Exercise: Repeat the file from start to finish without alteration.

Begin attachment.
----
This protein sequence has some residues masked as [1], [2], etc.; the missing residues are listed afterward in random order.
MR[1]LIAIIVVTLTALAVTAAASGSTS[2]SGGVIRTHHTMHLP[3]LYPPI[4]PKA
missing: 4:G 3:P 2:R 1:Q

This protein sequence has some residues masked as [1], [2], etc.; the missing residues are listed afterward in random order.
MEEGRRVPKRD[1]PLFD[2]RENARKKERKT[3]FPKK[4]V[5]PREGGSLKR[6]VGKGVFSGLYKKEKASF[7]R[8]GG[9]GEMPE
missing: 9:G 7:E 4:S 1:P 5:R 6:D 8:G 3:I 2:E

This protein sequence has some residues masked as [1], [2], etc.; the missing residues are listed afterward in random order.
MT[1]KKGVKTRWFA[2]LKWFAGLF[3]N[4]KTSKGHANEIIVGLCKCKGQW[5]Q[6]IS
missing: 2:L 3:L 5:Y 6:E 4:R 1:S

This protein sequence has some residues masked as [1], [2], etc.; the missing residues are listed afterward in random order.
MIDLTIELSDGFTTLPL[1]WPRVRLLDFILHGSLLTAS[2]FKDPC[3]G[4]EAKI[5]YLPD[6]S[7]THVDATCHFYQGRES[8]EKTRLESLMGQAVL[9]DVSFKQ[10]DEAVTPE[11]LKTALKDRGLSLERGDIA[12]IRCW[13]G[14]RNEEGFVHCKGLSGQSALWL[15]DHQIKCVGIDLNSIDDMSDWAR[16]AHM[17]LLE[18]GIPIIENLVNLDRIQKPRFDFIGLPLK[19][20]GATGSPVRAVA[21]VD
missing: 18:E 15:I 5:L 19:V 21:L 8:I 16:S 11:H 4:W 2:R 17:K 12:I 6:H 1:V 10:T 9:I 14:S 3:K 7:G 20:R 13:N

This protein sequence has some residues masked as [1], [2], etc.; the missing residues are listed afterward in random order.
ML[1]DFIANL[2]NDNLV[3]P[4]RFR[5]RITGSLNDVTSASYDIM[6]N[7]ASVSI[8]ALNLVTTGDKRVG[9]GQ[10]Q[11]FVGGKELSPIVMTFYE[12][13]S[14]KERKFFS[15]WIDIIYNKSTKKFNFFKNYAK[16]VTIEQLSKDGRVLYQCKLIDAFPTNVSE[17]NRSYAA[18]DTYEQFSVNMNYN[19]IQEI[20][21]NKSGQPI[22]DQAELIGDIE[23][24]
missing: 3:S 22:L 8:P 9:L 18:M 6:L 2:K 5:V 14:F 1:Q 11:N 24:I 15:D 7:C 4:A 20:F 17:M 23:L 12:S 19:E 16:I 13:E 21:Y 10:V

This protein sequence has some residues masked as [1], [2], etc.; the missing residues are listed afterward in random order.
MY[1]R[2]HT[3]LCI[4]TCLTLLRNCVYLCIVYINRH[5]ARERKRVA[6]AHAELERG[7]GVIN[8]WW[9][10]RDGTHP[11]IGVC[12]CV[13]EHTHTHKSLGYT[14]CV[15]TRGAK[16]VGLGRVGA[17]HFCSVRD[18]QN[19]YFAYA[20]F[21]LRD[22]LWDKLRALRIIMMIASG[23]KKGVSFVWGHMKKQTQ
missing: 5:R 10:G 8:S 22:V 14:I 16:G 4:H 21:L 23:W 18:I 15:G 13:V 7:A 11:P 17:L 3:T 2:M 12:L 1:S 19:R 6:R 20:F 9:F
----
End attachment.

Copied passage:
This protein sequence has some residues masked as [1], [2], etc.; the missing residues are listed afterward in random order.
MR[1]LIAIIVVTLTALAVTAAASGSTS[2]SGGVIRTHHTMHLP[3]LYPPI[4]PKA
missing: 4:G 3:P 2:R 1:Q

This protein sequence has some residues masked as [1], [2], etc.; the missing residues are listed afterward in random order.
MEEGRRVPKRD[1]PLFD[2]RENARKKERKT[3]FPKK[4]V[5]PREGGSLKR[6]VGKGVFSGLYKKEKASF[7]R[8]GG[9]GEMPE
missing: 9:G 7:E 4:S 1:P 5:R 6:D 8:G 3:I 2:E

This protein sequence has some residues masked as [1], [2], etc.; the missing residues are listed afterward in random order.
MT[1]KKGVKTRWFA[2]LKWFAGLF[3]N[4]KTSKGHANEIIVGLCKCKGQW[5]Q[6]IS
missing: 2:L 3:L 5:Y 6:E 4:R 1:S

This protein sequence has some residues masked as [1], [2], etc.; the missing residues are listed afterward in random order.
MIDLTIELSDGFTTLPL[1]WPRVRLLDFILHGSLLTAS[2]FKDPC[3]G[4]EAKI[5]YLPD[6]S[7]THVDATCHFYQGRES[8]EKTRLESLMGQAVL[9]DVSFKQ[10]DEAVTPE[11]LKTALKDRGLSLERGDIA[12]IRCW[13]G[14]RNEEGFVHCKGLSGQSALWL[15]DHQIKCVGIDLNSIDDMSDWAR[16]AHM[17]LLE[18]GIPIIENLVNLDRIQKPRFDFIGLPLK[19][20]GATGSPVRAVA[21]VD
missing: 18:E 15:I 5:L 19:V 21:L 8:I 16:S 11:H 4:W 2:R 17:K 12:I 6:H 1:V 10:T 9:I 14:S 3:K 7:G 20:R 13:N

This protein sequence has some residues masked as [1], [2], etc.; the missing residues are listed afterward in random order.
ML[1]DFIANL[2]NDNLV[3]P[4]RFR[5]RITGSLNDVTSASYDIM[6]N[7]ASVSI[8]ALNLVTTGDKRVG[9]GQ[10]Q[11]FVGGKELSPIVMTFYE[12][13]S[14]KERKFFS[15]WIDIIYNKSTKKFNFFKNYAK[16]VTIEQLSKDGRVLYQCKLIDAFPTNVSE[17]NRSYAA[18]DTYEQFSVNMNYN[19]IQEI[20][21]NKSGQPI[22]DQAELIGDIE[23][24]
missing: 3:S 22:L 8:P 9:L 18:M 6:L 2:K 5:V 14:F 1:Q 11:N 24:I 15:D 7:C 4:A 20:F 17:M 23:L 12:S 19:E 16:I 13:E 21:Y 10:V

This protein sequence has some residues masked as [1], [2], etc.; the missing residues are listed afterward in random order.
MY[1]R[2]HT[3]LCI[4]TCLTLLRNCVYLCIVYINRH[5]ARERKRVA[6]AHAELERG[7]GVIN[8]WW[9][10]RDGTHP[11]IGVC[12]CV[13]EHTHTHKSLGYT[14]CV[15]TRGAK[16]VGLGRVGA[17]HFCSVRD[18]QN[19]YFAYA[20]F[21]LRD[22]LWDKLRALRIIMMIASG[23]KKGVSFVWGHMKKQTQ
missing: 5:R 10:G 8:S 22:V 14:I 16:G 4:H 21:L 23:W 18:I 15:G 13:V 7:A 11:P 17:L 3:T 2:M 12:L 1:S 19:R 6:R 20:F 9:F